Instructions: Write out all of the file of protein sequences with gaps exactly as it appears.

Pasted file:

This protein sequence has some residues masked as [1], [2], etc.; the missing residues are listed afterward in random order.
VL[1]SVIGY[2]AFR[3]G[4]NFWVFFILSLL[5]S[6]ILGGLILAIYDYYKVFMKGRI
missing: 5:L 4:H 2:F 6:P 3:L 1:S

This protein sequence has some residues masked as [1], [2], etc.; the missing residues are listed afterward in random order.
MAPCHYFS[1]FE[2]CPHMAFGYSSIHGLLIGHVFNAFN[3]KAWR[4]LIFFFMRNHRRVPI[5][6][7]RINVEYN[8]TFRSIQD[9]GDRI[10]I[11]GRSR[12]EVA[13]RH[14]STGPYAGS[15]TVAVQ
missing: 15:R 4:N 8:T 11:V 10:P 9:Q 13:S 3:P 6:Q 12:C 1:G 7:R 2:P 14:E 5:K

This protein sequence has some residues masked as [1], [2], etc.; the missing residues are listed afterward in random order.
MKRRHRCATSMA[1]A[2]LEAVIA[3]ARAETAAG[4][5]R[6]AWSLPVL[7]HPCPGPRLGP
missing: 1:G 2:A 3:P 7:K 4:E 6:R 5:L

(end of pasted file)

This protein sequence has some residues masked as [1], [2], etc.; the missing residues are listed afterward in random order.
VL[1]SVIGY[2]AFR[3]G[4]NFWVFFILSLL[5]S[6]ILGGLILAIYDYYKVFMKGRI
missing: 5:L 4:H 2:F 6:P 3:L 1:S

This protein sequence has some residues masked as [1], [2], etc.; the missing residues are listed afterward in random order.
MAPCHYFS[1]FE[2]CPHMAFGYSSIHGLLIGHVFNAFN[3]KAWR[4]LIFFFMRNHRRVPI[5][6][7]RINVEYN[8]TFRSIQD[9]GDRI[10]I[11]GRSR[12]EVA[13]RH[14]STGPYAGS[15]TVAVQ
missing: 15:R 4:N 8:T 11:V 10:P 9:Q 13:S 3:P 6:Q 12:C 1:G 7:R 2:P 14:E 5:K

This protein sequence has some residues masked as [1], [2], etc.; the missing residues are listed afterward in random order.
MKRRHRCATSMA[1]A[2]LEAVIA[3]ARAETAAG[4][5]R[6]AWSLPVL[7]HPCPGPRLGP
missing: 1:G 2:A 3:P 7:K 4:E 6:R 5:L